The Philippines National Bureau of Investigations (NBI) moved in on the suspected authors of the “Love Bug” virus on Monday, raiding an apartment in Pandacan, a neighborhood of the capital Manila. A young man was arrested and led away, while a young woman is expected to present herself to authorities on Monday or Tuesday.
During the raid, the NBI seized computer equipment, disks and magazines.
Authorities still are not saying which of the pair they believe is responsible for the virus. Early speculation was that the culprit was a young male living in the Pandacan area, but the focus shifted to a young woman over the weekend.
No Hacking Laws
Within hours of the virus’ release, authorities had tracked it to the Philippines, where it was traced to the apartment of the suspects. There was a delay in getting a search warrant, however, because the country has no law covering computer crimes.
A warrant was eventually obtained under the Access Device Act, which governs use of codes, account numbers and passwords giving access to different types of devices. The maximum penalty under the law is 20 years in jail.
Authorities are concerned that during the delay, the suspects may have destroyed evidence that could tie them to the computer virus. There was no computer in the apartment at the time of the raid.
In addition to facing charges in the Philippines, the suspects may also be facing charges in the United States for the havoc wreaked by the virus, which took down corporate and government systems.
Although Philippine and U.S. authorities are positive the virus came from the Philippines, not everyone is convinced.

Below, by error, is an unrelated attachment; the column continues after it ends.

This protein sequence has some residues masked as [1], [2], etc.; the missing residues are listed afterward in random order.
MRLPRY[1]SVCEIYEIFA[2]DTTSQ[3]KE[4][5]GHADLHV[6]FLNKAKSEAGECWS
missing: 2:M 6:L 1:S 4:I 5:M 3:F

A Swedish computer expert, who helped the FBI track the Melissa virus, believes the culprit is an 18 year-old German exchange student living in Australia. The Australian Federal Police say they have no hard evidence to back up that claim.
Rising Tide of Damages
Authorities are speculating that the most costly computer virus in history may have originated as a scam to get the author free Internet access. According to CNN, investigators are saying that in addition to replicating itself and destroying files, the virus also searched out login names and passwords and e-mailed them back to the Love Bug author.
According to authorities, the Love Bug computer virus was released through two Philippine e-mail accounts at a prepaid ISP. It quickly spread around the world via e-mail, and through the popular chat program ICQ.
The original Love Bug was transmitted via an attachment that purported to be a love letter. When the letter was opened, the virus destroyed files on the user’s computer and sent itself to everyone listed in the user’s e-mail address book.
The virus spawned copycats sent out under the names “joke” and “Mother’s Day.”
It may be a while for final costs of the Love Bug to be tallied, but the current damage estimates are already a staggering $2.6 billion (US$). That number could grow as Japanese workers return to work after a week off for Golden Week festivities, and damages in that country are added to the total.